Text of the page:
Sunday, September 14th will be the first home league game of the 2014/15 season under Walter Mazzarri. Despite it only being the start of the season the match is of vital importance to the Nerazzurri manager who must reclaim the San Siro as a cauldron of Inter dominance if the team is to have any chance of qualifying for the Champions League next season.
15-4-0. That was the enviable home record for Inter Milan in the 2009/10 league season under Jose Mourinho. That Inter won the league that season, alongside the Champions League and Coppa Italia, is etched into the minds of fans worldwide; that they won by only 2 points over a resilient Roma, is perhaps not so well remembered. The season was a dog fight the entire way through as Inter struggled to hold on whilst competing on three fronts, but they eventually made it, largely on the back of their incredible home form.
That form dipped slightly in the following season to 15-3-1 as Inter fell short of a sixth straight title by six points to resurgent neighbours Milan, a credible result considering the amount of football played the previous season and during the World Cup which followed. 2010/11 would prove to be the definitive end to Inter’s period of dominance in Italian football, the beginning of the never-ending ‘year zero’ which saw Inter plummet down the table to sixth position. The team found themselves a full 18 points short of their previous season’s total and the San Siro, long the bastion of Inter’s dominance, was stormed repeatedly with no less than five teams walking away with maximum points in their pocket.
The trend would only get worse over the 2012/13 and 2013/14 seasons as Inter recorded scarcely believable home records of 8-4-7 and 8-9-2 respectively, the San Siro turning from a place of dreams to nightmares for the home players and fans. Last season you would need to go right down to 12th place to find a team with a worse home record in terms of wins, clearly indicating a key area where the team must improve on if they are to progress. If Inter are to challenge for the Champions League places, let alone the Scudetto, they will need to turn the San Siro back into the fortress it was five seasons ago, back into a place where visiting teams come expecting to lose; where they are overawed by the occasion, and where Inter go out as if they know they will be finishing the match with three points, not one.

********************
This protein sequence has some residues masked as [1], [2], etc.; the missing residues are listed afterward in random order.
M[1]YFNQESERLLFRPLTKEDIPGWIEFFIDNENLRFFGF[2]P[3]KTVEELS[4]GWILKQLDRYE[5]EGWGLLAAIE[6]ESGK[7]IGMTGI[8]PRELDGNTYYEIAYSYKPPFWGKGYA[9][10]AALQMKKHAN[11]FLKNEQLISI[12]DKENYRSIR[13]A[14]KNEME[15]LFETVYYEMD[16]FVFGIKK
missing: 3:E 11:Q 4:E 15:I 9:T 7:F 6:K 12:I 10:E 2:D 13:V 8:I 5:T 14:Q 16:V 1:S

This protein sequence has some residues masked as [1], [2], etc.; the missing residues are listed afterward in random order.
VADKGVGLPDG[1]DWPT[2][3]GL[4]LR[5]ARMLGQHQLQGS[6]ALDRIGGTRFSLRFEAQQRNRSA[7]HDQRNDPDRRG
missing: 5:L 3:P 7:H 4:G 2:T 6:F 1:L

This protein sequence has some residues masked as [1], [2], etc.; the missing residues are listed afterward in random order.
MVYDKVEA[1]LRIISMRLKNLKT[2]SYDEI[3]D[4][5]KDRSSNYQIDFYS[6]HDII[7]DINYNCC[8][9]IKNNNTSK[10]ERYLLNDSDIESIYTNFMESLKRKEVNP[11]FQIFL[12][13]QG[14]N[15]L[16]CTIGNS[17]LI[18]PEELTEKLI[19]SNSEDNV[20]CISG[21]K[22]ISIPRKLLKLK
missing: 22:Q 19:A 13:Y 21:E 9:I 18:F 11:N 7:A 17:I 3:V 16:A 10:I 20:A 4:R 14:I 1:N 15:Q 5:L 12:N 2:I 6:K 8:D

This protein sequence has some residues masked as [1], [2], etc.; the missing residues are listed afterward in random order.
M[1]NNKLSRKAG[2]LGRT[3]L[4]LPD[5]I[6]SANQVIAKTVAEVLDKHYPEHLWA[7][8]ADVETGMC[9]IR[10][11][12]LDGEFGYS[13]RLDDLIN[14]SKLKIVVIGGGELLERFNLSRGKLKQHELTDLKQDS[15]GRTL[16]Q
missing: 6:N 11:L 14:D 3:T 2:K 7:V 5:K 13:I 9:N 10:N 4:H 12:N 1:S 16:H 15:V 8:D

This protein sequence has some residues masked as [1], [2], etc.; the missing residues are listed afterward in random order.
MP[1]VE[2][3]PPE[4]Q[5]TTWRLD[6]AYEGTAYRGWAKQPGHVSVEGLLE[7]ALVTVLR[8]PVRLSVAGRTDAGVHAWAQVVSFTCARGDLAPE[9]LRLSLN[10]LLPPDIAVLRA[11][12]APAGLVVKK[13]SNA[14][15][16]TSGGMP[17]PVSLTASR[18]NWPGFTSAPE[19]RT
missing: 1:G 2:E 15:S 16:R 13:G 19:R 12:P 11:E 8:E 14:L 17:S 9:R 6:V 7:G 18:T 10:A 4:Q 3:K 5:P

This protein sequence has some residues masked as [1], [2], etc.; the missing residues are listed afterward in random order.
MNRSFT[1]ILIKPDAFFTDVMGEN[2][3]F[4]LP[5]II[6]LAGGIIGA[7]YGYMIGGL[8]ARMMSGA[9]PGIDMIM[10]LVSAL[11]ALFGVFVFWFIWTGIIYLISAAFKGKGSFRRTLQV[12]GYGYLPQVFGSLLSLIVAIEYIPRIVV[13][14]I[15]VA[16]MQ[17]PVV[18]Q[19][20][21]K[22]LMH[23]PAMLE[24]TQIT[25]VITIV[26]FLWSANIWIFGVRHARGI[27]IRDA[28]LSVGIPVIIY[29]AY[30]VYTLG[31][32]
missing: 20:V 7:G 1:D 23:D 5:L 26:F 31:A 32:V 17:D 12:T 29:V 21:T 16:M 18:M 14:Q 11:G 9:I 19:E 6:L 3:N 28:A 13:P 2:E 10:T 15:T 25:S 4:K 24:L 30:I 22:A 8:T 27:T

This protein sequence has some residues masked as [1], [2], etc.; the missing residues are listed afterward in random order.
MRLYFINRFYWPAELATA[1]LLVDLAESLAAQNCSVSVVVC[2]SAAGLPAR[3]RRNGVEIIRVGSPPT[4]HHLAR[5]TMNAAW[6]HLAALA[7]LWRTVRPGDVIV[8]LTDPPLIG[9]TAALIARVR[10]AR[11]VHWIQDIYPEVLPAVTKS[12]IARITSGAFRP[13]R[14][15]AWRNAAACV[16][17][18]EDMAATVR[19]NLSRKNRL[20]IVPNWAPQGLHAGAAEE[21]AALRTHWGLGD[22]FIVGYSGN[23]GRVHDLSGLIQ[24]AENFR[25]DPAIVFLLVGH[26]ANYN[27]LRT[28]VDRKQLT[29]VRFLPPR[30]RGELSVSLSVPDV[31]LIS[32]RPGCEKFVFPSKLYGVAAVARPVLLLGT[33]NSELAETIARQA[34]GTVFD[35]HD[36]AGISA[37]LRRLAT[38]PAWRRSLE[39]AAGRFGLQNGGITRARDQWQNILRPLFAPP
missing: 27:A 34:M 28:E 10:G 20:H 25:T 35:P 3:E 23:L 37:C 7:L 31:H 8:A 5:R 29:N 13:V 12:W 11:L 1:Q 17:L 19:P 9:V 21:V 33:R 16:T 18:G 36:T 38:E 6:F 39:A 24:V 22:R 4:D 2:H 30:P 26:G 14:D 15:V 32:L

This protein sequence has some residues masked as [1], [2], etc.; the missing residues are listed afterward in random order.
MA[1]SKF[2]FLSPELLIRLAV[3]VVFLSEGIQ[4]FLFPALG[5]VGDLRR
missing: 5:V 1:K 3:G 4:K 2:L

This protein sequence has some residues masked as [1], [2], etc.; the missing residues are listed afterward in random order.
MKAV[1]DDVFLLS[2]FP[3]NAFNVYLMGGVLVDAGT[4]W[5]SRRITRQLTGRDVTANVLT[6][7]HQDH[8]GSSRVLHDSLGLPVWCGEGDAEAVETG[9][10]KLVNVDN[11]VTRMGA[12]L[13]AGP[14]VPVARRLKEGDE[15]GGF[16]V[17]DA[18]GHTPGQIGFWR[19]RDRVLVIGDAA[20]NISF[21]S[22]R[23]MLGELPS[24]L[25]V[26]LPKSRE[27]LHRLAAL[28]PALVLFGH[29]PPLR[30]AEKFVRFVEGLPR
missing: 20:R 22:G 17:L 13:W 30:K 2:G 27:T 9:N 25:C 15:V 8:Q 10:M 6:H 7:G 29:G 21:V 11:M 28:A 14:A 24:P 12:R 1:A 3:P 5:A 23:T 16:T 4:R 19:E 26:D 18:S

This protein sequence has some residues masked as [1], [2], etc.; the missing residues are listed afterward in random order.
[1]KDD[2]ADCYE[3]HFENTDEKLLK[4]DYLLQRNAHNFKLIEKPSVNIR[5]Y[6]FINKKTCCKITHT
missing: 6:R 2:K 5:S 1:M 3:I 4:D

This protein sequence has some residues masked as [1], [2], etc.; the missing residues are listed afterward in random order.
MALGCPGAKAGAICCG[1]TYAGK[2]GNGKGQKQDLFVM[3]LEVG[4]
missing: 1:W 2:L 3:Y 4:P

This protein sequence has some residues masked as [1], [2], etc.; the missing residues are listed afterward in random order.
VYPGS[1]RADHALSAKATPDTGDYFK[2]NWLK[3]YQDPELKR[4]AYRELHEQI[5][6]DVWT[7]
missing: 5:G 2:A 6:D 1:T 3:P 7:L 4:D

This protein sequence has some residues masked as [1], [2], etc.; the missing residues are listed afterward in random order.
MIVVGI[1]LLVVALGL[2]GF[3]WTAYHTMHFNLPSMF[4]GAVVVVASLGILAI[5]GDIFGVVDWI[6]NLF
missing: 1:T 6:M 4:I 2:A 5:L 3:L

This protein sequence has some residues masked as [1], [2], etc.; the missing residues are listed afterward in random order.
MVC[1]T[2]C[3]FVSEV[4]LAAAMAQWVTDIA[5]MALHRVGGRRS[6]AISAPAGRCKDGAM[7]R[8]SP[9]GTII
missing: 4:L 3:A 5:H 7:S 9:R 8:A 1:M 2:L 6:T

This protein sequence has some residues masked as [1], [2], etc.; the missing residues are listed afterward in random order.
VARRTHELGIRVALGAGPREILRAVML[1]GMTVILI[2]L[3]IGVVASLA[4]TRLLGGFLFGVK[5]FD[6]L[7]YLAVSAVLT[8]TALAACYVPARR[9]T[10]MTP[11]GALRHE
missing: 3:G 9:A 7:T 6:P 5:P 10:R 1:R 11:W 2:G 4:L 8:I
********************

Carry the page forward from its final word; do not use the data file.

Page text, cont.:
The curtain has come down on the ultimate Nerazurri rollercoaster which saw tremendous highs, such as the 0-7 demolition of Sassuolo which promised so much, and the electrifying 3-1 send off for Javier Zanetti, and dismal lows, like the appalling 0-1 loss to Milan in what must go down as one of the poorest derbys in recent memory. The season, like the previous one under Stramaccioni, offered so much in the beginning as the Nerazzurri flew out of the blocks and gave the fans hopes of fighting it out for the title only for it all to collapse, like the season earlier, into a series of poor performances and lifeless displays. Coach Walter Mazzarri has watched his value plummet over the course of the last year as he has struggled, in a manner uncannily similar to David Moyes’ struggles at Manchester United, to deal with a club the size and scope of Internazionale. By the time the final whistle was blown after a dismal but strangely apt loss to Chievo Verona, he was surely already thinking about getting away for a break to clear the head and refresh himself for what will be a do or die season. We also saw the final changing of the guard, as those legends of the treble said their last goodbyes, their era is over at the club and fans now look toward the strange prospect of seeing at least some of these men taking the field in uniforms other than the blue and black of Inter. But with all the drama now over on the pitch, it is time for reflection of a season gone by. Here are five thoughts related to the season that was 2013/2014 with perspective of building toward next season.